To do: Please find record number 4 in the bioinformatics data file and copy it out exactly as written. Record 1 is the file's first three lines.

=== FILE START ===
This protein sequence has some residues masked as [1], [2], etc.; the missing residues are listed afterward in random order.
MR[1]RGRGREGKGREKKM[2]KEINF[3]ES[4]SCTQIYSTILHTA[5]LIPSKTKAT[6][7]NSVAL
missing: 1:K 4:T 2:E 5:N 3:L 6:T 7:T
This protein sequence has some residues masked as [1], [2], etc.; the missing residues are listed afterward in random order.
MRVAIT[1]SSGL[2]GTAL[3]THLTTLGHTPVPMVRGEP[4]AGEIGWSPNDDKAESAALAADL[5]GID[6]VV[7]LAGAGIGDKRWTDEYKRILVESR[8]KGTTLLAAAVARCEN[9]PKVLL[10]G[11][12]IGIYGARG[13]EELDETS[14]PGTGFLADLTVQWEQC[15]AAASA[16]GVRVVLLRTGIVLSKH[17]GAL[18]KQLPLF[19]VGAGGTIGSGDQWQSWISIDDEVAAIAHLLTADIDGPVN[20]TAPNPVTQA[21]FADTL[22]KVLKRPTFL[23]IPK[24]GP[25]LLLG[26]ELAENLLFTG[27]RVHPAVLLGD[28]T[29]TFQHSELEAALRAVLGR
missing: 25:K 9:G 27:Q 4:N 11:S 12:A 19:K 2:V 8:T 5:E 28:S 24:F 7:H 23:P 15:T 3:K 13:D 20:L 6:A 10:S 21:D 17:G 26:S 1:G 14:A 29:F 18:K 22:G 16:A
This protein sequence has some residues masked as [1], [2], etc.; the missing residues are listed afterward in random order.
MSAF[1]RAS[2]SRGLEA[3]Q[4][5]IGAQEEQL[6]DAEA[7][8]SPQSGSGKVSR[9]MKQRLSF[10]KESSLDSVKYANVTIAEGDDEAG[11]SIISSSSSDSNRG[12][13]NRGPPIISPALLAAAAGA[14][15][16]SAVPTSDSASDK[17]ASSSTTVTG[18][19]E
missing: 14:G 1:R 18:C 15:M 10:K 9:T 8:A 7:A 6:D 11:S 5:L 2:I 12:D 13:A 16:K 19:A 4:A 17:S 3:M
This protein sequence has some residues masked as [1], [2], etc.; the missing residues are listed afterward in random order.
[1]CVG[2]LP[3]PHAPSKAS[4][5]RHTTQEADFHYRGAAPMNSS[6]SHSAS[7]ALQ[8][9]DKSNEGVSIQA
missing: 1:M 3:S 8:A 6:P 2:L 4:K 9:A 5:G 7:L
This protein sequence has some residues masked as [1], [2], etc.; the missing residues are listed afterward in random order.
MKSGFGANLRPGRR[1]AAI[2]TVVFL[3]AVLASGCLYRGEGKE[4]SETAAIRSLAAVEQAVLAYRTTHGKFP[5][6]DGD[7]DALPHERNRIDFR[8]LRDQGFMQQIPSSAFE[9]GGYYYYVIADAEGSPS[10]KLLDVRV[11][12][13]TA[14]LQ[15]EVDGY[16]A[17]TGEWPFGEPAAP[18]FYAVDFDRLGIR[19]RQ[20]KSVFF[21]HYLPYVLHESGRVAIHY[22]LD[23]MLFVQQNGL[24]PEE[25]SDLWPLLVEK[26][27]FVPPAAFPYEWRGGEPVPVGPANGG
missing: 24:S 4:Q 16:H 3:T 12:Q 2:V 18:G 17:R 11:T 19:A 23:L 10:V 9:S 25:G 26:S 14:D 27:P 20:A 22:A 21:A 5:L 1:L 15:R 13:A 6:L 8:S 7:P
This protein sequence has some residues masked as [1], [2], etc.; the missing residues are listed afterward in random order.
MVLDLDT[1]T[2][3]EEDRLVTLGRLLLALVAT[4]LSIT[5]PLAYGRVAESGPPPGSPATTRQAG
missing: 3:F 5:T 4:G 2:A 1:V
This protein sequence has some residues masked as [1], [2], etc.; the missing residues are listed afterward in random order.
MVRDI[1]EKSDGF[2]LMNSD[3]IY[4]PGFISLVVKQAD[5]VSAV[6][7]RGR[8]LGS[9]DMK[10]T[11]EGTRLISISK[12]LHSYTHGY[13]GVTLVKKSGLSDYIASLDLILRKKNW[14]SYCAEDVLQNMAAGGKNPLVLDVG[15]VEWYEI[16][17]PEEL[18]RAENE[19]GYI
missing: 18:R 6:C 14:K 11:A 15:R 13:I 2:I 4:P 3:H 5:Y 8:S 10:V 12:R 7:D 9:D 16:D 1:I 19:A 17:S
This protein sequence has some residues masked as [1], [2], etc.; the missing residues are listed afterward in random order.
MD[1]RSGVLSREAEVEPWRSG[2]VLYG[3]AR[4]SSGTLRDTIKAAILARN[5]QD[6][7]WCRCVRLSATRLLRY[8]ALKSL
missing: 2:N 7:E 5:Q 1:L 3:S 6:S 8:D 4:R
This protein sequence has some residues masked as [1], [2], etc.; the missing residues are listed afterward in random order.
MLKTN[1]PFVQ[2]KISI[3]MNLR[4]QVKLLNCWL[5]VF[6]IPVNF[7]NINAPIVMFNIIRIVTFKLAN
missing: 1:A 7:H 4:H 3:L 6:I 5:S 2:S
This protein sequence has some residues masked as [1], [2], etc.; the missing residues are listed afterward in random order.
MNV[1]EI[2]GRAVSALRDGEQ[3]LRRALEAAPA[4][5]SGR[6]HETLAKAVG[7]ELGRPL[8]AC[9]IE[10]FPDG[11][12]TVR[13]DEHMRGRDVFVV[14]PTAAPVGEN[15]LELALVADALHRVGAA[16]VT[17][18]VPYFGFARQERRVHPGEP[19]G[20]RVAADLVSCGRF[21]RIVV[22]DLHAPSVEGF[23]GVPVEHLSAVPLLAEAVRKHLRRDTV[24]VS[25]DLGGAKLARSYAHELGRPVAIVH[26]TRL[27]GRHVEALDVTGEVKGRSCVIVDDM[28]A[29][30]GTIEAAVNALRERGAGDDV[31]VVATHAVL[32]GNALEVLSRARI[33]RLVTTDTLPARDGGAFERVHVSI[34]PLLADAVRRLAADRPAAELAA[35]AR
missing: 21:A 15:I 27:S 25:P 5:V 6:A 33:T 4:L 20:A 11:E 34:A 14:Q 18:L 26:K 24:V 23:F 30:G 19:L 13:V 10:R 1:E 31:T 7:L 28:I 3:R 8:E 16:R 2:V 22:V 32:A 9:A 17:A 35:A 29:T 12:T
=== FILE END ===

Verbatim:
This protein sequence has some residues masked as [1], [2], etc.; the missing residues are listed afterward in random order.
[1]CVG[2]LP[3]PHAPSKAS[4][5]RHTTQEADFHYRGAAPMNSS[6]SHSAS[7]ALQ[8][9]DKSNEGVSIQA
missing: 1:M 3:S 8:A 6:P 2:L 4:K 9:A 5:G 7:L